I have a $5,000 deductible. That is close to 14,000 a year for health insurance!!! That is about half the cost of ONE of Hillary Clinton’s designer jackets (snopes confirmed one of her Armani jackets cost between $7,000 and $12,000). Think about that. She thinks the system is working just fine—-just needs a few tweaks.

        I am certainly not alone with high premiums/high deductibles. Many people feel trapped, scared and many are in ill health. We have to just keep writing the checks to the health insurance companies who have us by the throats . . what choice do we have?

        Looked into the website for a less expensive plan via “Obamacare”. Sure, you can get less expensive coverage but try finding a doctor/hospital who accepts it! And the coverage isn’t 100% after deductible which means you are one major illness away from bankruptcy. They don’t tell you that on the unAffordable Health care web site.

        Bernie has been the only one speaking to all these important issues that must be addressed. He has been the only candidate (other than Jill Stein) calling for a carbon tax,a ban on fracking and getting money out of politics. That —-to me—–is the epitome of the GOOD cop.

        And lastly, for what it’s worth . . .. Hillary Clinton is still under FBI investigation. I have a hard time understanding how people can throw their full support behind someone (who is supposed to lead by example) that is being investigated for potentially significant crimes. This is not just a “right wing conspiracy theory”. I have a hard time comprehending how Hillary can run for president in good conscience. Seriously, can you imagine being under investigation by the FBI and running for president? I don’t think I could run for county board with that hanging over my head and in my psyche. I would want to lead by example and ignoring/dismissing the rules is not a good example in ANY job let alone Secretary of State of the U.S.

        Reply
        • Caroline —

          I have to say that I agree wholeheartedly with a lot of this and that these are good points. I’d also like to add that with respect to Clinton’s emails, comment on the bottom, I think that Obama and the DNC should work to address this issue immediately if Clinton is going to be the nominee at the convention. Obama has given his endorsement, but an ongoing FBI investigation that may last throughout the election and not find results until we have a sitting President does things —

          1. Gives Trump supporters fire to continuously harass Clinton and
          2. May render Clinton illegitimate if the FBI rules in a way that is more harsh than many now expect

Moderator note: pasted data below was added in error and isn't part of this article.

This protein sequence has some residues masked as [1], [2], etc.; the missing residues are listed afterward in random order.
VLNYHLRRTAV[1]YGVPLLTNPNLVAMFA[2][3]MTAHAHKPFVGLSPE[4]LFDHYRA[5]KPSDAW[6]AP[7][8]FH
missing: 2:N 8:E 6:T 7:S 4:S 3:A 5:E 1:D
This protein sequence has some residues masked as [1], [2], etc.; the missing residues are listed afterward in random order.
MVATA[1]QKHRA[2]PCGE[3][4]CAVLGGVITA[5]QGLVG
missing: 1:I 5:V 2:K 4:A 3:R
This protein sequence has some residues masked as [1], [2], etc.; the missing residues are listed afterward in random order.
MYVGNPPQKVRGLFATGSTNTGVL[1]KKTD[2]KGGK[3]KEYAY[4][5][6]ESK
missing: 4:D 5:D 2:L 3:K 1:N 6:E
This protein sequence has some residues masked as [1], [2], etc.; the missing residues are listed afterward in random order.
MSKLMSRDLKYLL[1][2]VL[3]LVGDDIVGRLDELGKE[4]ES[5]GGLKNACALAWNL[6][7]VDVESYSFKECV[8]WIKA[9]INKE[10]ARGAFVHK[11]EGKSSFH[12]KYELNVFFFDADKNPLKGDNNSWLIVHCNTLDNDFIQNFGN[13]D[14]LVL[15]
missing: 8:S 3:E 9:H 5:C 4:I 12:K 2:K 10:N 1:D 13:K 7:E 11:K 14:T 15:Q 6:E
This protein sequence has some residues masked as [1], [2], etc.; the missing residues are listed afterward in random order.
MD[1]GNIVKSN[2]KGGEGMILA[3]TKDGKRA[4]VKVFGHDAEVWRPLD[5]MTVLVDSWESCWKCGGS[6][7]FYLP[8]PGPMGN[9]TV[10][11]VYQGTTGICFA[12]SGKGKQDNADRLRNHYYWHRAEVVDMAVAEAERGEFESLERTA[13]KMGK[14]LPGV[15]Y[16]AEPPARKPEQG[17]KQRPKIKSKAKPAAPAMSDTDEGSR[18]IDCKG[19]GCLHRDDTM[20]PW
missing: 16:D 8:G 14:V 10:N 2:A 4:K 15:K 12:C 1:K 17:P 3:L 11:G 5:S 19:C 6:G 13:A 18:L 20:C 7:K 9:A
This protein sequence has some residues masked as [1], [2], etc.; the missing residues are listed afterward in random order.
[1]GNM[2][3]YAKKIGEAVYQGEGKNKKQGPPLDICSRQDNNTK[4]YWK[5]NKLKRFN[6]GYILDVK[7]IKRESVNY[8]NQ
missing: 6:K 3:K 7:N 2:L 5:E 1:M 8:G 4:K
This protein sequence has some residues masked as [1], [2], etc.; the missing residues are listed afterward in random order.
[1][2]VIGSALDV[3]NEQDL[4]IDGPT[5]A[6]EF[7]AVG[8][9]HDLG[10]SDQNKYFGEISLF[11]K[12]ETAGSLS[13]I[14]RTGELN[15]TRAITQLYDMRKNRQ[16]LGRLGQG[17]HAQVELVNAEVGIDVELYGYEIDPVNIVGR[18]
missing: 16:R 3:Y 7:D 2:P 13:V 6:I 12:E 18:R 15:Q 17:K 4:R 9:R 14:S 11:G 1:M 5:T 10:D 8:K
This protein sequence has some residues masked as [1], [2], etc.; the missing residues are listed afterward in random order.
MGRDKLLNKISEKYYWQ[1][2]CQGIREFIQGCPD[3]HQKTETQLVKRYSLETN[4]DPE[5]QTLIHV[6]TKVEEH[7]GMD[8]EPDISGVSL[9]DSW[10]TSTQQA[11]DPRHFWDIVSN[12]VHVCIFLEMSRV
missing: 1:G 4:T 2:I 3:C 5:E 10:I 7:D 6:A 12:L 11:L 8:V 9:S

And I’d like to add that Hillary winning the election, in my opinion, will require her to take stances that are more similar to those of Bernie on a number of these key issues. And that’s one reason why I’ve pushed so hard to have Bernie as a running mate. While Hillary may be a political pragmatist/operator who’s good at navigating the Washington and International political structures, Bernie is basically the soul of the party. And we shouldn’t lose sight of that.

          Hillary was always going to be tough to beat for a number of reasons. But she’s tough to support too due to baggage that absolutely needs to be addressed.

          1. RE votes, we should be clear, though, that the numbers coming in indicate that Bernie lost this and that Bernie never had a majority popular vote support in the polls. We should be realistic when looking at these numbers and not set ourselves up for over-reach, but maintain the strongest bargaining position possible. This was the same system that elected Barack Obama as party leader. Bernie lacked enough appeal among women overall and African American voters in general to tip the scales and that’s why he lost. Some voting issues may have tilted the election toward Hillary. But the issues resulted in marginal gains if any and were not enough to account for the millions of votes lead accorded to Hillary. This is born out in national polling data which has consistently shown Hillary leading Bernie. So we should be very clear that Hillary won. Hillary won due to the fact that she had broader support. And that the primary election wasn’t ‘stolen’ from Bernie.

          2. Of course, where there were issues that reduced involvement, then these should be rectified. But to keep talking about this as if it was some kind of active voter suppression effort is both untrue and unhelpful.

          3. “If she really wants to unify the party Hillary will state definitively that she will impose a carbon tax (and will work with Sanders and groups like Citizen’s Climate lobby to make that happen), ban fracking (again, work with Sanders and other groups to do this), raise the minimum wage to 15 dollars an hour and state definitively that she will oppose the TPP and other destructive trade agreements.”